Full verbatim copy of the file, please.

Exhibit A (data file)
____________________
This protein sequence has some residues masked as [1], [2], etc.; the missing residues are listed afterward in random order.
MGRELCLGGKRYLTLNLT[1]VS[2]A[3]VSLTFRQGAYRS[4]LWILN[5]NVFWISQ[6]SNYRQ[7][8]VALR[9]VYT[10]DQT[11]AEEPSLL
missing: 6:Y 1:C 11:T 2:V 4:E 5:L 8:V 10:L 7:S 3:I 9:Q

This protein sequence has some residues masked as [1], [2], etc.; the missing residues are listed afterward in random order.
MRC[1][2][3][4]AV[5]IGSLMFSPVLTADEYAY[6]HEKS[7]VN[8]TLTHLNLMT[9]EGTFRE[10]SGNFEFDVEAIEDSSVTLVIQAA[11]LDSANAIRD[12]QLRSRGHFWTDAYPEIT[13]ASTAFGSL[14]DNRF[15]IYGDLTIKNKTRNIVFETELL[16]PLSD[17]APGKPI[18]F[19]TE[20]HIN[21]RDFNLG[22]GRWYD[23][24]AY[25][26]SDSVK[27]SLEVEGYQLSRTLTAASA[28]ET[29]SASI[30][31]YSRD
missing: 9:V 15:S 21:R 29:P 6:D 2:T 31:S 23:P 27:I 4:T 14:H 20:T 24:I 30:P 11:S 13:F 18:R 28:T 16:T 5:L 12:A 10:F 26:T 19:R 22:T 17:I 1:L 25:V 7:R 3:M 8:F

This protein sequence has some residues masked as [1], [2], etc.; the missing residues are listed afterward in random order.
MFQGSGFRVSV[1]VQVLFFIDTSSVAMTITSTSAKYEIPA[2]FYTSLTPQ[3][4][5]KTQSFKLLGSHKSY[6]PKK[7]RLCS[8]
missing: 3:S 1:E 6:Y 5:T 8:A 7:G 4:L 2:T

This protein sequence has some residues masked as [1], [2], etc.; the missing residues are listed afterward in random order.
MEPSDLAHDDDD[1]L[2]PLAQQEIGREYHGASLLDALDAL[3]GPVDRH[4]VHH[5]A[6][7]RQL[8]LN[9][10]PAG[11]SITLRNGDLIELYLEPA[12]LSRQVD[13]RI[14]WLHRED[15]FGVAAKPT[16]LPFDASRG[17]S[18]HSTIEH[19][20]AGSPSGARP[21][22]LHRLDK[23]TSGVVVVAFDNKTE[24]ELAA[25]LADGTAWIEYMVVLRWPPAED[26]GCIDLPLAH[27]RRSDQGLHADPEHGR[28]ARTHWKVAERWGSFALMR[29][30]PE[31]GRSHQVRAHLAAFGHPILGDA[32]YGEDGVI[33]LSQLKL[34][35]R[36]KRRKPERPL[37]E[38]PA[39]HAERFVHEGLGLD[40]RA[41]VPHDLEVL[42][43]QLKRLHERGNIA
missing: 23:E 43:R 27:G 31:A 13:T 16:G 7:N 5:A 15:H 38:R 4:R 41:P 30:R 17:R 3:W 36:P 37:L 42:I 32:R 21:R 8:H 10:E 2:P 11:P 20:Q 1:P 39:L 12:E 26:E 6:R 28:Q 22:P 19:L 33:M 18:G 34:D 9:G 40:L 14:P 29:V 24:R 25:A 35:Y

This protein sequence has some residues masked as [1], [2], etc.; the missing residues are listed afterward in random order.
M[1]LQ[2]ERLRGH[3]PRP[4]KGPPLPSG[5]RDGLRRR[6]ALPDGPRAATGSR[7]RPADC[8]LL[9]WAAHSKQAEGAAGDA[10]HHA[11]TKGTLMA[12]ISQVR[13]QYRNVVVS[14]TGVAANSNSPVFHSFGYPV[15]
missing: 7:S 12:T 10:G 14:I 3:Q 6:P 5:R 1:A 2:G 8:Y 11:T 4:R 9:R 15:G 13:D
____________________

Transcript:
This protein sequence has some residues masked as [1], [2], etc.; the missing residues are listed afterward in random order.
MGRELCLGGKRYLTLNLT[1]VS[2]A[3]VSLTFRQGAYRS[4]LWILN[5]NVFWISQ[6]SNYRQ[7][8]VALR[9]VYT[10]DQT[11]AEEPSLL
missing: 6:Y 1:C 11:T 2:V 4:E 5:L 8:V 10:L 7:S 3:I 9:Q

This protein sequence has some residues masked as [1], [2], etc.; the missing residues are listed afterward in random order.
MRC[1][2][3][4]AV[5]IGSLMFSPVLTADEYAY[6]HEKS[7]VN[8]TLTHLNLMT[9]EGTFRE[10]SGNFEFDVEAIEDSSVTLVIQAA[11]LDSANAIRD[12]QLRSRGHFWTDAYPEIT[13]ASTAFGSL[14]DNRF[15]IYGDLTIKNKTRNIVFETELL[16]PLSD[17]APGKPI[18]F[19]TE[20]HIN[21]RDFNLG[22]GRWYD[23][24]AY[25][26]SDSVK[27]SLEVEGYQLSRTLTAASA[28]ET[29]SASI[30][31]YSRD
missing: 9:V 15:S 21:R 29:P 6:D 2:T 31:S 23:P 27:I 4:T 14:H 20:T 24:I 30:P 11:S 13:F 18:R 28:T 16:T 5:L 12:A 10:F 26:T 19:R 22:T 17:I 1:L 25:V 7:R 3:M 8:F

This protein sequence has some residues masked as [1], [2], etc.; the missing residues are listed afterward in random order.
MFQGSGFRVSV[1]VQVLFFIDTSSVAMTITSTSAKYEIPA[2]FYTSLTPQ[3][4][5]KTQSFKLLGSHKSY[6]PKK[7]RLCS[8]
missing: 3:S 1:E 6:Y 5:T 8:A 7:G 4:L 2:T

This protein sequence has some residues masked as [1], [2], etc.; the missing residues are listed afterward in random order.
MEPSDLAHDDDD[1]L[2]PLAQQEIGREYHGASLLDALDAL[3]GPVDRH[4]VHH[5]A[6][7]RQL[8]LN[9][10]PAG[11]SITLRNGDLIELYLEPA[12]LSRQVD[13]RI[14]WLHRED[15]FGVAAKPT[16]LPFDASRG[17]S[18]HSTIEH[19][20]AGSPSGARP[21][22]LHRLDK[23]TSGVVVVAFDNKTE[24]ELAA[25]LADGTAWIEYMVVLRWPPAED[26]GCIDLPLAH[27]RRSDQGLHADPEHGR[28]ARTHWKVAERWGSFALMR[29][30]PE[31]GRSHQVRAHLAAFGHPILGDA[32]YGEDGVI[33]LSQLKL[34][35]R[36]KRRKPERPL[37]E[38]PA[39]HAERFVHEGLGLD[40]RA[41]VPHDLEVL[42][43]QLKRLHERGNIA
missing: 23:E 43:R 27:G 31:A 13:T 16:G 7:N 5:A 15:H 38:R 4:R 41:P 30:R 17:R 3:W 36:P 37:L 42:I 32:R 21:R 8:H 10:E 2:P 11:P 20:Q 1:P 39:L 12:E 26:E 6:R 28:Q 22:P 19:L 33:M 18:G 34:D 9:G 40:L 14:P 29:V 24:R 25:A 35:Y

This protein sequence has some residues masked as [1], [2], etc.; the missing residues are listed afterward in random order.
M[1]LQ[2]ERLRGH[3]PRP[4]KGPPLPSG[5]RDGLRRR[6]ALPDGPRAATGSR[7]RPADC[8]LL[9]WAAHSKQAEGAAGDA[10]HHA[11]TKGTLMA[12]ISQVR[13]QYRNVVVS[14]TGVAANSNSPVFHSFGYPV[15]
missing: 7:S 12:T 10:G 14:I 3:Q 6:P 5:R 1:A 2:G 8:Y 11:T 4:R 9:R 15:G 13:D